Three: Moving upstream: the dilemma of securing health in health policy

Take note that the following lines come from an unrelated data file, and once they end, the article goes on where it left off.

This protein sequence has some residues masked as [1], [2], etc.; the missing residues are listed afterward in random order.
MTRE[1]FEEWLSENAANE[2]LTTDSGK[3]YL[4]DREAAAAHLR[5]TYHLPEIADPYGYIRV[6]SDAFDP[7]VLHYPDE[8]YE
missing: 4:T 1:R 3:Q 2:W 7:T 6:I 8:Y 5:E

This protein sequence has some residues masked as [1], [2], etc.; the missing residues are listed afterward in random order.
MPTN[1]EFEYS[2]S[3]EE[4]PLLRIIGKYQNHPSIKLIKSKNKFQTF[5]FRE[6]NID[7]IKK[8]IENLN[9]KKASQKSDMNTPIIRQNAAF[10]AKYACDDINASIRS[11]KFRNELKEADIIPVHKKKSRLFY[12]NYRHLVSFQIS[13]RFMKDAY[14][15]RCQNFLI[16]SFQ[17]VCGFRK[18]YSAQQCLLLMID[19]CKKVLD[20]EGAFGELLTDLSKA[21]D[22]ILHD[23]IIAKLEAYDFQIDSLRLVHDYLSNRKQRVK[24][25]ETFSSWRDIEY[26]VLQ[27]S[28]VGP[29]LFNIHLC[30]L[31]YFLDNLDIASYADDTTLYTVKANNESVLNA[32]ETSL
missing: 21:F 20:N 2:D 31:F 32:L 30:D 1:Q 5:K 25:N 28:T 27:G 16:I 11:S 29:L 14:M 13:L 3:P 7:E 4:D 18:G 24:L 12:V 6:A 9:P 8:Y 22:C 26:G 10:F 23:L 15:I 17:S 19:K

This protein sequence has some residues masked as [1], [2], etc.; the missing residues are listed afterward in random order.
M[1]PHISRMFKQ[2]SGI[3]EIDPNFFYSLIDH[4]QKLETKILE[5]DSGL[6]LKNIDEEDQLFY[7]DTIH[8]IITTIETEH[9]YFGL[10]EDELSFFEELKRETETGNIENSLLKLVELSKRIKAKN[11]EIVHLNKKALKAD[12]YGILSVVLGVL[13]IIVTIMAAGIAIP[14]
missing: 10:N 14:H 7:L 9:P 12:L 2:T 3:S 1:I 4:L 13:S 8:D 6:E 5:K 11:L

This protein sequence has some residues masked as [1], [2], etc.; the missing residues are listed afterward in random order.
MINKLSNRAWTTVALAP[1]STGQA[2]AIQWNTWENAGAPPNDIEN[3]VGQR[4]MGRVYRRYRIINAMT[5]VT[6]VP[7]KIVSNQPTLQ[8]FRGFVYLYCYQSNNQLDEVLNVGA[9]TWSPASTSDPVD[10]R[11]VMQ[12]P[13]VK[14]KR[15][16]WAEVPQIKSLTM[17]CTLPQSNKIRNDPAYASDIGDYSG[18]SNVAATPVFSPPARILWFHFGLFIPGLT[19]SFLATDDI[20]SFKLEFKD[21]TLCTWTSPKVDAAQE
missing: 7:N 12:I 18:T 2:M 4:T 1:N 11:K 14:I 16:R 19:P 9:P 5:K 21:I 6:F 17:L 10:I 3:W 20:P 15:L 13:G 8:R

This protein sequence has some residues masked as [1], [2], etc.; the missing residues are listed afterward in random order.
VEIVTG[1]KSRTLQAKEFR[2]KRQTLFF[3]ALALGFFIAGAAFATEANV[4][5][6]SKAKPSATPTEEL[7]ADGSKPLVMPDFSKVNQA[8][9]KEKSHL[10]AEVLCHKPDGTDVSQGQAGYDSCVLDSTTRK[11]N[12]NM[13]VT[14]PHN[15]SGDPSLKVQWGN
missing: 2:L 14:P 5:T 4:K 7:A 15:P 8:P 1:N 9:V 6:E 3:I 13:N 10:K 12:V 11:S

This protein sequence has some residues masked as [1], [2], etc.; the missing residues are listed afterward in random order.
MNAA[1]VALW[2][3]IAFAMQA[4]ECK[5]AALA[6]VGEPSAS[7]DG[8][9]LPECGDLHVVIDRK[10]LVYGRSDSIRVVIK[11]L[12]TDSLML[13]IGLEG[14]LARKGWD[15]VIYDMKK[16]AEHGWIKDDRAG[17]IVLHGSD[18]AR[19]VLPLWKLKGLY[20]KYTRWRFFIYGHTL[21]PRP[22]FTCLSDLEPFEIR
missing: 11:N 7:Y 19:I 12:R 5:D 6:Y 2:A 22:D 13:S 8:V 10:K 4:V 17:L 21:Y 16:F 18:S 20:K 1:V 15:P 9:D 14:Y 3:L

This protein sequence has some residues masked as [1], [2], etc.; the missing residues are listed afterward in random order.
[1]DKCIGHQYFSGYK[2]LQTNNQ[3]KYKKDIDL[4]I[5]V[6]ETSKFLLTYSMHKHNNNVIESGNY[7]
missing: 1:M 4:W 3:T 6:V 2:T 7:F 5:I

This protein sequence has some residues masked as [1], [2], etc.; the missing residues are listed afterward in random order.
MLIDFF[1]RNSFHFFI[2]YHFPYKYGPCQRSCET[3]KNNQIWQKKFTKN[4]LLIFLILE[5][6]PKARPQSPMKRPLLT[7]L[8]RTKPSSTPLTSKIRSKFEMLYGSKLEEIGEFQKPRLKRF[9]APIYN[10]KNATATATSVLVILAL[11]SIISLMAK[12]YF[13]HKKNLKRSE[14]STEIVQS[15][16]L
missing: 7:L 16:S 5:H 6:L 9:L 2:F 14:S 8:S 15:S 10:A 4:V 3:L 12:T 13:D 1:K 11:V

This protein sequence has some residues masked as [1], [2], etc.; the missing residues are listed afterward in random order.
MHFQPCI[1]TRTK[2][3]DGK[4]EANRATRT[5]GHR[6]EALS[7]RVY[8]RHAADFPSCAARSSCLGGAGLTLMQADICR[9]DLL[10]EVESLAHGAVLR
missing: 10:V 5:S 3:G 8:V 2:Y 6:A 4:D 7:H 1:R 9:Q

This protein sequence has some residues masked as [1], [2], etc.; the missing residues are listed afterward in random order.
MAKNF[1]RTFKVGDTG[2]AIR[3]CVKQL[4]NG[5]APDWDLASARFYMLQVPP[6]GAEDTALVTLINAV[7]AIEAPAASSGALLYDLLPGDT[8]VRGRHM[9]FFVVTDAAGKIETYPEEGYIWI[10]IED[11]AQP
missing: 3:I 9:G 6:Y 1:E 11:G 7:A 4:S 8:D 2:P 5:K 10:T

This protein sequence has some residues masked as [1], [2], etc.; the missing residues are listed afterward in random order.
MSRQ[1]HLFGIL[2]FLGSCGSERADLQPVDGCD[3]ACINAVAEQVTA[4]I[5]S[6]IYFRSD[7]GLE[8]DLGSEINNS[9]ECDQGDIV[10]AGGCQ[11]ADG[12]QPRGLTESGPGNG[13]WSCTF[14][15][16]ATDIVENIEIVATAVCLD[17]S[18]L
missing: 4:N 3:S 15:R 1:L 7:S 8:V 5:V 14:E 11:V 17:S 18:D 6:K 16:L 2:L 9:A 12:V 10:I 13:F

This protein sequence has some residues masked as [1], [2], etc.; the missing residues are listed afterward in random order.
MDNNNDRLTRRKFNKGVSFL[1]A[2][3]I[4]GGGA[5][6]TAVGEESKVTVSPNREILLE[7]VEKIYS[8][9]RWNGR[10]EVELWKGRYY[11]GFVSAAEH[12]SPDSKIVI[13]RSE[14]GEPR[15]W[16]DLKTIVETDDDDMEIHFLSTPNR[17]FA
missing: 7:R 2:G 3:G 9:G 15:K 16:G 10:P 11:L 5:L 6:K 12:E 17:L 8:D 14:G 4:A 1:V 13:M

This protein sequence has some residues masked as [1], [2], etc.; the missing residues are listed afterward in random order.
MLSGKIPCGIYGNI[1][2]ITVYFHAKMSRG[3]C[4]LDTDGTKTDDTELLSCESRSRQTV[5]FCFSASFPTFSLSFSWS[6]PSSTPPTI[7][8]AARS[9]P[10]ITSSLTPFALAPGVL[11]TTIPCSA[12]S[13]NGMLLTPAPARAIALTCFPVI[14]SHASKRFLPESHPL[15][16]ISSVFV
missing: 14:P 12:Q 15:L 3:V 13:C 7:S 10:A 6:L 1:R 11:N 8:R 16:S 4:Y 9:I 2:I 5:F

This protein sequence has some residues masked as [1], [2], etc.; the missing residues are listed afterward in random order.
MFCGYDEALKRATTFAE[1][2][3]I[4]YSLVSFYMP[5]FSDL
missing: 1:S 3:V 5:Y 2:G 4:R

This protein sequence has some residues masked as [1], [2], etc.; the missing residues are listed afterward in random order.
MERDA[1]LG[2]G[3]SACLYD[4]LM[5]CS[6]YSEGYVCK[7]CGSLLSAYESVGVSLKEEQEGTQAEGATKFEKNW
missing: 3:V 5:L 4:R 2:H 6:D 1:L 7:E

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One of the most protracted and impassioned debates in health policy concerns the imbalance between the attention and resources devoted to health care as distinct from health. Virtually all the attention from policy makers, professionals, public and media, together with the bulk of resources available, are focused on ill-health, sickness and disease. It is a curious irony that few health systems pay much attention to health, focusing instead on ill-health and disease. They are diagnose-and-treat systems rather than systems designed to predict and prevent, and operate in such a fashion even when making a pretence of putting health before health care. A good example of this tendency can be found in a speech delivered by a former British health secretary, Alan Milburn. The lecture was given in 2002, two years after Milburn launched Labour’s 10-Year Plan for Health and Care, which, in contrast to the message delivered in his lecture, focused almost exclusively on health care services. His lecture was an impassioned plea for putting health before health care: ‘The health debate in our country has for too long been focused on the state of the nation’s health service and not enough on the state of the nation’s health’. He continued: ‘The time has now come to put renewed emphasis on prevention as well as treatment…. It is time for a sea change in attitudes’ (Milburn 2002: 1). But arguably, the issue is not a lack of strategies or policies. As Derek Wanless, special adviser to Brown and Blair on the future challenges facing the NHS up to 2022, wryly commented, ‘what is striking is that there has been so much written often covering similar ground and apparently sound, setting out the well-known major determinants of health, but rigorous implementation of identified solutions has often been sadly lacking’ (Wanless 2004: 3).

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